IT WAS approaching 10pm one night when Leanne Beck received a phone call from her specialist.
She recently had a small lump removed from under her arm, but at 37 it was the last thing on her mind.
She was asked to sit down with her husband, put the phone on loud speaker and listen carefully to the news.
The dreaded six-letter word surfaced — cancer.
Shock, devastation and numbness were the first feelings which flooded Mrs Beck.
‘‘I didn’t know what to do,’’ the Kyabram resident, now 53, said.
‘‘I was involved in committees and other community things in town, the news just put a stop to everything.’’
With the help of her husband and three young children aged eight, 12 and 14 — life went on as normally as it possibly could.
Chemotherapy was tough, losing her hair and being extremely ill and nauseous for an entire week was just the start.
‘‘The kids were young and busy, so it kept me out and about,’’ Mrs Beck said.
A partial mastectomy was done, the tumour was removed and chemotherapy at the Peter Copulos Wellness Centre at Goulburn Valley Health was a success — she was in remission.
But in 2013 — more than 10 years after she was first diagnosed with breast cancer — it returned.
‘‘Within that time I was always having check-ups... it was not as much of a shock but more so ‘here we go again’,’’ Mrs Beck said.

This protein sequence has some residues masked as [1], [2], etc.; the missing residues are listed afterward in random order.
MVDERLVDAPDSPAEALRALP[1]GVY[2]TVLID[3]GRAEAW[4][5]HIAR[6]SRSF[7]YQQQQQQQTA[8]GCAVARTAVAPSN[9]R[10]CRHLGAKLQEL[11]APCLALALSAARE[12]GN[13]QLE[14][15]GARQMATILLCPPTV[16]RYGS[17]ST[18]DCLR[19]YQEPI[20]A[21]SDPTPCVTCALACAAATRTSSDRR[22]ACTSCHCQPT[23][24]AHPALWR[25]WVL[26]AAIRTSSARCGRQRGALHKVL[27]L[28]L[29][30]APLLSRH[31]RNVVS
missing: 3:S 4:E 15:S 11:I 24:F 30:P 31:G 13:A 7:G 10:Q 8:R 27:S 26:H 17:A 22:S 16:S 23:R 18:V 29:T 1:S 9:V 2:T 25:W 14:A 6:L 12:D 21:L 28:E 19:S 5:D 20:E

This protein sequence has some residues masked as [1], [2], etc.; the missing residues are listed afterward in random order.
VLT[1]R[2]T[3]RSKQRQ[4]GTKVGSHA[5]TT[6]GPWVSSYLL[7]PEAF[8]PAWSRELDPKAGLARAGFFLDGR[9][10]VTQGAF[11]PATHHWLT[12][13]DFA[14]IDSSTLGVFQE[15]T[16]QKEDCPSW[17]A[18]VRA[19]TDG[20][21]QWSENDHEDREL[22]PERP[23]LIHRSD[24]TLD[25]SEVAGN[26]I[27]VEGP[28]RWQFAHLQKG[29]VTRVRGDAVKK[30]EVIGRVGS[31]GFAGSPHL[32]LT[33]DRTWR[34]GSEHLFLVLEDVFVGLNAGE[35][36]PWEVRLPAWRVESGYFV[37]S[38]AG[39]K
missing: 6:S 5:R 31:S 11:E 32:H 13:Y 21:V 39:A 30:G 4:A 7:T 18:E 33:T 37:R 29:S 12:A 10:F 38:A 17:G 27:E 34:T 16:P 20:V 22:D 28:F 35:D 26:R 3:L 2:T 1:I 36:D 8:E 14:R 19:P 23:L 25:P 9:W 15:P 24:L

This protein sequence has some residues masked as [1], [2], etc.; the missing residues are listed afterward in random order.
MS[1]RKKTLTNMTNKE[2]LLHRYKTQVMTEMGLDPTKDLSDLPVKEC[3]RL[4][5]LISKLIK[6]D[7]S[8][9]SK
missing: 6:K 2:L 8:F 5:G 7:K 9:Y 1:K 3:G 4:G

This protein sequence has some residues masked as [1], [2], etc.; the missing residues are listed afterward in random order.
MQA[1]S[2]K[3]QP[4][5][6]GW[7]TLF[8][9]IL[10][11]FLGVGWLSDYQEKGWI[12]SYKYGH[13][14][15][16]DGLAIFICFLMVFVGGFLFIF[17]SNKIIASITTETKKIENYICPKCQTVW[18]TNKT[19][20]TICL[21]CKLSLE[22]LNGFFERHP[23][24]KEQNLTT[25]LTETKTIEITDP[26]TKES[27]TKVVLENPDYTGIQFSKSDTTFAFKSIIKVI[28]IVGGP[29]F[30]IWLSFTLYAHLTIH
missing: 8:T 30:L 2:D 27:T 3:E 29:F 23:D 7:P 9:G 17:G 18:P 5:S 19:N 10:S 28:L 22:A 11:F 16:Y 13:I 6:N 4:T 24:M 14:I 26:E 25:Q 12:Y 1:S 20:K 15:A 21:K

This time, Mrs Beck underwent a lumpectomy operation in Melbourne to remove the tumour, with her specialist recommending an intensive course of radiotherapy to save her life.
‘‘It was more localised so it was easier to deal with,’’ she said.
Knowing there were no radiotherapy services close to home, Mrs Beck needed to be treated in Bendigo.
Because of the substantial waiting time in Bendigo, her surgeon made it clear she did not have the time — considering it was her second bout of cancer.
The urgency of the treatment meant a private radiotherapy clinic in Epping was the only option.
Seventy-odd trips back and forth for seven consecutive weeks with family, friends and her children was more than a minor inconvenience.
‘‘Everyone’s inconvenienced, not just me, the fact that you’re in and out of the car non-stop,’’ Mrs Beck said.
She travelled every day — a four-hour round trip just to receive a 10-minute treatment.
The travel meant she had to give up work and her husband could not take her as his business was the family’s only source of income.
‘‘I saw people in Epping walk into the clinic in their work uniforms, if only we had something in the Goulburn Valley it would make life so much better,’’ Mrs Beck said.
‘‘There is a big need for radiotherapy services here, it would help make your life just a bit more normal.
‘‘Not just for the patients but for the entire community, the patient’s family members, friends and workplaces would all benefit enormously.’’
- Hayden Thompson